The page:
The Los Angeles Lakers win Game One of the NBA finals, beating the Orlando Magic behind a dominant performance from Kobe Bryant.
Lakers begin in style
The Los Angeles Lakers won Game One of the NBA finals on Thursday, beating the Orlando Magic 100-75 behind a dominant performance from Kobe Bryant. Bryant had 40 points, eight rebounds and eight assists, while Pau Gasol scored 16 points. Lamar Odom finished with 11 points and 14 rebounds for the Lakers, who host Game Two on Sunday.
Mickael Pietrus scored 14 and Hedo Turkoglu had 13 for the Magic, but Dwight Howard and Rashard Lewis both struggled and Orlando shot only 29.9 per cent from the field. The Magic, who won both games against the Lakers in the regular season, appeared overwhelmed in their first finals appearance since 1995. Not even the return of All-Star point guard Jameer Nelson from a four-month lay-off following shoulder surgery could help the Eastern Conference champions.
The Orlando centre Dwight Howard was engulfed by two or three Lakers every time he touched the ball and scored 12 points - 10 on free throws - on just one-of-six shooting. And the Magic's outside shooters, so accurate while eliminating MVP LeBron James and the Cleveland Cavaliers in the conference finals, were off the mark. "We did a good job on Howard, but he'll be ready to go Game Two," Bryant said. "We worked very hard on the perimetre, keeping those guys out of rhythm, then we did a good job on him inside."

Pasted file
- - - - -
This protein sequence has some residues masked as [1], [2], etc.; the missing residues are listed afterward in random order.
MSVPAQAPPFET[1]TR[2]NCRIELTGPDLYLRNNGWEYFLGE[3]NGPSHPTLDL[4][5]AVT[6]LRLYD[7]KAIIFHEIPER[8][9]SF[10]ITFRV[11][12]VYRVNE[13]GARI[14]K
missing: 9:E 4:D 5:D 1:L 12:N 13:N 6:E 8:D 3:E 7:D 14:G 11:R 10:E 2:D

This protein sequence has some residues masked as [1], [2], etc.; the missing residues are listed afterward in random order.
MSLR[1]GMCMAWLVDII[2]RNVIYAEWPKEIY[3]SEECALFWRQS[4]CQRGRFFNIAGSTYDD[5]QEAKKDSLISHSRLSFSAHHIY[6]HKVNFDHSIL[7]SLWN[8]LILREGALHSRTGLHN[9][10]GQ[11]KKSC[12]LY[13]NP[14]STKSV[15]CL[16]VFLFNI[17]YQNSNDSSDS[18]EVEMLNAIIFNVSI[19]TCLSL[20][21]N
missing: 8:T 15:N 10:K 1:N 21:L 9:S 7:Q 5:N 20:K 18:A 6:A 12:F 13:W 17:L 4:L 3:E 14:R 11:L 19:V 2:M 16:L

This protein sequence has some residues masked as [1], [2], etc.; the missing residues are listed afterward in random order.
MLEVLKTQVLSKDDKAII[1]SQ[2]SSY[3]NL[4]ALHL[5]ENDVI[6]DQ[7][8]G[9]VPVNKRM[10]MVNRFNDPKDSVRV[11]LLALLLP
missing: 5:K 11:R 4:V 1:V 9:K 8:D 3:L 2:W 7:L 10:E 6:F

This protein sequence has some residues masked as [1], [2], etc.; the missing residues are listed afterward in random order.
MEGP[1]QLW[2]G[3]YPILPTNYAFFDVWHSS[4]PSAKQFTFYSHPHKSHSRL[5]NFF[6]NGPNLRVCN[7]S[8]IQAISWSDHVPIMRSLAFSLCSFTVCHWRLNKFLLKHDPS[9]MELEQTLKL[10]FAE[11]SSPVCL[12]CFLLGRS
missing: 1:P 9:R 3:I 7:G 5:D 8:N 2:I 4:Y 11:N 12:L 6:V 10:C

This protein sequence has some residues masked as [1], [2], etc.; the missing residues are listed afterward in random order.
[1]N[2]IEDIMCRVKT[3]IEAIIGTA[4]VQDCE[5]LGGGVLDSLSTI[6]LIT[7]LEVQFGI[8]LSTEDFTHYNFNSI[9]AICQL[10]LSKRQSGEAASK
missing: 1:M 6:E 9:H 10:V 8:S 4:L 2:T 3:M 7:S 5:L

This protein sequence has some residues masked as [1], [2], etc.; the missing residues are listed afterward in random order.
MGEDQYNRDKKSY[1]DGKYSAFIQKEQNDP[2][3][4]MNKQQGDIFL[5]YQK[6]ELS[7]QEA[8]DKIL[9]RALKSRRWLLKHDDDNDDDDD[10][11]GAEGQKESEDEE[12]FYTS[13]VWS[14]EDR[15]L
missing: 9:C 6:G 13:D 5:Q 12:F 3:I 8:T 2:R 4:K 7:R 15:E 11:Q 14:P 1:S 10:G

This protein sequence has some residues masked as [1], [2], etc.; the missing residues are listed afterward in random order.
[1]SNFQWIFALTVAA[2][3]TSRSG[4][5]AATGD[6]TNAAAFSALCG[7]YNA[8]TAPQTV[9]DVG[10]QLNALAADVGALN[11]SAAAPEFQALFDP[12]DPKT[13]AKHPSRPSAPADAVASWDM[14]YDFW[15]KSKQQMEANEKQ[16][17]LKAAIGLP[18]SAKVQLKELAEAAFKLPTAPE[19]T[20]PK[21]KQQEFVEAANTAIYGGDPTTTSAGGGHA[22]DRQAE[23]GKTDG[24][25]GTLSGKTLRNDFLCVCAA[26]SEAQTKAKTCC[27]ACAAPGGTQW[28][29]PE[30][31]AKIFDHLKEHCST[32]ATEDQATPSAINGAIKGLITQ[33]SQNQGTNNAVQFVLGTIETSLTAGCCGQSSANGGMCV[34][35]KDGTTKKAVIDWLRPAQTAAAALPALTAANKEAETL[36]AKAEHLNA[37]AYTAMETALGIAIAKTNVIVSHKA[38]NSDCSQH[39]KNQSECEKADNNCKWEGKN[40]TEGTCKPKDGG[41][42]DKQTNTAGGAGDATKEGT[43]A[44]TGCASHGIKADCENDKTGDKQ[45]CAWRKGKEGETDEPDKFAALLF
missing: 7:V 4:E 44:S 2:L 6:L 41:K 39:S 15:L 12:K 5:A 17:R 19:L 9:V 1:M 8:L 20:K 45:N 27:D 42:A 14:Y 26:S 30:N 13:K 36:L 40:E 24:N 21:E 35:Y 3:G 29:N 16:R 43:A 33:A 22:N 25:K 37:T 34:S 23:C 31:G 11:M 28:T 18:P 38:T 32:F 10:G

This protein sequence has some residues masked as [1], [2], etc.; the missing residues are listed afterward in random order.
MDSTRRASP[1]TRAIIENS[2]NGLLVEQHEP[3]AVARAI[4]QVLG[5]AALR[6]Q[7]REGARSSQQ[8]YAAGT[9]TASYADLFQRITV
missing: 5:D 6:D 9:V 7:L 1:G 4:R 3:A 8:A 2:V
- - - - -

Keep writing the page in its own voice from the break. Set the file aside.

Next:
The Magic made just eight-of-23 three-pointer attempts and shot only 30 per cent overall. They are facing now a tall order statistically to stop the Lakers winning their 15th NBA title, and their coach Phil Jackson claiming his 10th title as a coach. Jackson has won 43 times without a loss in series in which his team wins Game One. Bryant, the self-proclaimed "Black Mamba" slithered around Magic defenders with ease.
He scored an effortless 18 points in the first half and then took over in the third quarter, scoring 18 of the Lakers' 29 points with an assortment of jumpers, fadeaways and layups. "We wanted to come out and keep our energy up," Bryant said. "We wanted to stay aggressive and it was my responsibility over the course of the game to keep it going." With the 24-second shot clock running down on one possession, he baffled Mickael Pietrus with a head fake and then sliced between Howard and Rashard Lewis, who looked as if they might applaud him, too.
Moments later, Bryant whipped a pass to teammate Trevor Ariza, who buried a three-pointer to make it 80-58 and confirm their dominance. * AP